The Constitution is such an inconvenient thing! The House Republican leadership has attached new FISA rules into a bill that will allow the National Security Agency to once again seize the phone records of Americans, without a warrant, in direct violation of the 4th amendment.

The rules would allow the National Security Agency to restart collecting messages Americans send to foreign intelligence targets barely a year after ending the practice. The bill is promising lip-service to the Fourth Amendment by saying “The Attorney General, in consultation with the Director of National Intelligence, shall adopt querying procedures consistent with the requirements of the fourth amendment to the Constitution of the United States for information collected pursuant to an authorization…” but CATO Institute policy analyst Patrick G. Eddington called the language complete make-believe.

“It’s meaningless because the AG and DNI are allowed to make up the rules and decide what the phrase “consistent with” means vis a vis the 4th Amendment,” the former CIA analyst told me. “If it isn’t one person/one warrant/probable cause only standard, it’s a sham.”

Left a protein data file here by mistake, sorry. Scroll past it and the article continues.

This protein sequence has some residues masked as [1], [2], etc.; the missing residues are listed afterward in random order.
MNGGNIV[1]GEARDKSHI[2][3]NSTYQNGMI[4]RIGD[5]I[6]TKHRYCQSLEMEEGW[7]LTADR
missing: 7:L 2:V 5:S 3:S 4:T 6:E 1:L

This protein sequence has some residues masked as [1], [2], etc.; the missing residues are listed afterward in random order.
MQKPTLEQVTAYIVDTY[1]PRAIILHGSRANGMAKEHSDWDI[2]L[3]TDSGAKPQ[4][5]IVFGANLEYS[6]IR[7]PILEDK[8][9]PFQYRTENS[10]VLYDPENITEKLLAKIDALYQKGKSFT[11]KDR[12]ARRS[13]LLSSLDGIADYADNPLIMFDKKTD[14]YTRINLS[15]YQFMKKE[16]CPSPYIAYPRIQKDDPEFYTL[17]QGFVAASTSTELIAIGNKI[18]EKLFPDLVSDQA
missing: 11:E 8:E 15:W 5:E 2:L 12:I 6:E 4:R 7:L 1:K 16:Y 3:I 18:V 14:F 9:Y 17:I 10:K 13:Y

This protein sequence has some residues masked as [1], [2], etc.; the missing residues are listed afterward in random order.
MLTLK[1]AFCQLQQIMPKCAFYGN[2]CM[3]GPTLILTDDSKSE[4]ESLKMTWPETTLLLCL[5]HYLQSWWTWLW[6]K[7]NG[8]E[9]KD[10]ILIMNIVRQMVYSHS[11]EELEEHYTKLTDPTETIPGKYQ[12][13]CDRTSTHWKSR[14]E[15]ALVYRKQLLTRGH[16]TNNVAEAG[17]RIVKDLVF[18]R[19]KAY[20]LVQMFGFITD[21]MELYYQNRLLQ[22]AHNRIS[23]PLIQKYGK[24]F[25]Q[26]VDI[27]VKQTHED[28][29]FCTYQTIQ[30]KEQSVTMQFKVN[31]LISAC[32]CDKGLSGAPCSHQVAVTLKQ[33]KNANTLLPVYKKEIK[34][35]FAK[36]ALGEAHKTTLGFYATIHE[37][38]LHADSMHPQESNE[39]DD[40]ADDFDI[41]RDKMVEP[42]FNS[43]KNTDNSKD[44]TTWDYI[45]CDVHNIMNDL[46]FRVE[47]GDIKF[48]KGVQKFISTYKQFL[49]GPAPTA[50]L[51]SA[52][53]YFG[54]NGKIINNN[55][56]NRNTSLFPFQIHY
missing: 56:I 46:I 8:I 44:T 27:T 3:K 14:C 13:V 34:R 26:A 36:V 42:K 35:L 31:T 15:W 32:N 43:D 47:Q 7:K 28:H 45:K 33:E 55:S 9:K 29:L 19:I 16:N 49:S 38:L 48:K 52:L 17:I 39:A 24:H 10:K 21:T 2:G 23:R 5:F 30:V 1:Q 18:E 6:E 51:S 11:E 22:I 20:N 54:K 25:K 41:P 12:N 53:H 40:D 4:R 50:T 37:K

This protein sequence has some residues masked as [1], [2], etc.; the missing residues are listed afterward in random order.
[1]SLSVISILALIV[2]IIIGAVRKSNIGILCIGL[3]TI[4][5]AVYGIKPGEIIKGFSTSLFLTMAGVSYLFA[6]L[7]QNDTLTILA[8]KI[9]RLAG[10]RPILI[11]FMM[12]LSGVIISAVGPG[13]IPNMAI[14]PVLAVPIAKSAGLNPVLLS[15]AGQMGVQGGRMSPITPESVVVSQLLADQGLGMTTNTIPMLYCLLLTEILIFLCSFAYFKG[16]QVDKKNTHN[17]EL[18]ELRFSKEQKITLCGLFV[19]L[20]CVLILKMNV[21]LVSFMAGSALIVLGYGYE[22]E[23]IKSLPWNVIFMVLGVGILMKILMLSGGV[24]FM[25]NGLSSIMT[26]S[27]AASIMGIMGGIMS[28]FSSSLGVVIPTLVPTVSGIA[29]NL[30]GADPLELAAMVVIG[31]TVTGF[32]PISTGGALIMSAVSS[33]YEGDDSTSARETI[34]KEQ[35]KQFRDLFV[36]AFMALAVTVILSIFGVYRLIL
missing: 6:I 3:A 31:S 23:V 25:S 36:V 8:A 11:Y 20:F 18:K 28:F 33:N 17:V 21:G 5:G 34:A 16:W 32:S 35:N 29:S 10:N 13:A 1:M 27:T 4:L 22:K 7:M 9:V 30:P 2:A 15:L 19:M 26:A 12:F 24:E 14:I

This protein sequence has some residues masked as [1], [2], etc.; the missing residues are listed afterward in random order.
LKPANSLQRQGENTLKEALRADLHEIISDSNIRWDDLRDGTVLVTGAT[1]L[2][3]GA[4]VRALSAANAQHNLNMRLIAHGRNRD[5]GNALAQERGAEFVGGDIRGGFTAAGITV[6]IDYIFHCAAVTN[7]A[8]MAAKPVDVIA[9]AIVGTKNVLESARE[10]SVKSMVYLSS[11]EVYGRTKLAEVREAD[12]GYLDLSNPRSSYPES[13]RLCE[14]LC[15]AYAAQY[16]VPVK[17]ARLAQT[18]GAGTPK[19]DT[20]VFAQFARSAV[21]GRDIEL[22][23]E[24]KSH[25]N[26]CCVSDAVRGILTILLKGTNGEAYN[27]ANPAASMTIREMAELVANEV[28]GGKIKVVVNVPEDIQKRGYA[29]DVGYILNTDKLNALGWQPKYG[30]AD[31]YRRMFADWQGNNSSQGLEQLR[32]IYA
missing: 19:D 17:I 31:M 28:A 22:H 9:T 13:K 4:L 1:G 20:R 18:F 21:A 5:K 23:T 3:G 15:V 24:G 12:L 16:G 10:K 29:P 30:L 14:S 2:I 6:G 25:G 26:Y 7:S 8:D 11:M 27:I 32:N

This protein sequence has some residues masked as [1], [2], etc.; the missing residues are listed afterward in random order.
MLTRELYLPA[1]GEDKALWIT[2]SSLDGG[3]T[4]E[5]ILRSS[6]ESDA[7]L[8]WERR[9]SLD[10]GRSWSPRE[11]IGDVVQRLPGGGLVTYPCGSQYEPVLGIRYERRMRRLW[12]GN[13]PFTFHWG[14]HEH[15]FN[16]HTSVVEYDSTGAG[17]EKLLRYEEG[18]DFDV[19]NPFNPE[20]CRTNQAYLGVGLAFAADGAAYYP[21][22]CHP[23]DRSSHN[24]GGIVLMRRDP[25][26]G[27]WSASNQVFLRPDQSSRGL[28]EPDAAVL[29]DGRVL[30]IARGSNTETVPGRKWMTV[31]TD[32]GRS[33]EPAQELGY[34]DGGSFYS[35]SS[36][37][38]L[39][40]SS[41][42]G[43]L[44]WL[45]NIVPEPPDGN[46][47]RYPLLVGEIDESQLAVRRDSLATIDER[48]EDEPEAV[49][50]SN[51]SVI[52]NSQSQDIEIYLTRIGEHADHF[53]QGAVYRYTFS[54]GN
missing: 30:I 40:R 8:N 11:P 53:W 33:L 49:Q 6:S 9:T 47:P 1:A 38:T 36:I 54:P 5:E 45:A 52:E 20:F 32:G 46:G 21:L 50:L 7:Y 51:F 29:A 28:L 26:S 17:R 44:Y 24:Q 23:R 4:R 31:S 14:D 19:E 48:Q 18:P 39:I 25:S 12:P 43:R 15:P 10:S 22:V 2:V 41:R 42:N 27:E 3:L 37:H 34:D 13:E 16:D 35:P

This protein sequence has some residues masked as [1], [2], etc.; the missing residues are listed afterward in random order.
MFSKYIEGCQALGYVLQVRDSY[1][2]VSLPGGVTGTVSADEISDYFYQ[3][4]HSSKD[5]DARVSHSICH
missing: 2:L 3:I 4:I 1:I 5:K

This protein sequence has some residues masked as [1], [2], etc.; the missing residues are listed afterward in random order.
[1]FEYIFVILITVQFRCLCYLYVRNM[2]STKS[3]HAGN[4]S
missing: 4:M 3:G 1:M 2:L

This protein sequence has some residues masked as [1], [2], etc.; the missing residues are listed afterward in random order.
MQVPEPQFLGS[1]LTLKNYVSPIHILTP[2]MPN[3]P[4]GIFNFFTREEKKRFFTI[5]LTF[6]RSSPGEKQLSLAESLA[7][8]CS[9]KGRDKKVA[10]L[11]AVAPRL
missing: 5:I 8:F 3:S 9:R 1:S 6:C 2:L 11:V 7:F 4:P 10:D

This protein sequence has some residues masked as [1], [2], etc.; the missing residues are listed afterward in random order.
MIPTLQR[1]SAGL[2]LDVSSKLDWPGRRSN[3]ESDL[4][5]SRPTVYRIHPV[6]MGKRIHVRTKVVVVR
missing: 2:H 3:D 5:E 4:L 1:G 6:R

Americans must continually remind themselves that almost no one in Washington, from either party, is working for the interest of the nation. No, what they are working for to increase their own power, at everyone else’s expense. This is only another example.

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Curiosity images small tubelike rock features on Vera Rubin Ridge

tubes on Mars

During Curiosity’s extended science observations in the past month on Vera Rubin Ridge the rover has found a number of rocks with strange tubelike features that remind some scientists of fossils. The image on the right, taken by the rover’s Mars Hand Lens Imager (MAHLI) and cropped and reduced to post here, shows some of these weird tubes.

The origin of these odd features — geological or biological processes — is in TBD limbo at the moment. Regarding trace fossils on Mars, “we don’t rule it out,” Vasavada said, “but we certainly won’t jump to that as our first interpretation.”

Close-up looks at these features show them to be angular in multiple dimensions. That could mean that they are related to crystals in the rock, perhaps “crystal molds” that are also found here on Earth, Vasavada added. Crystals in rock that are dissolved away leave crystal molds, he said.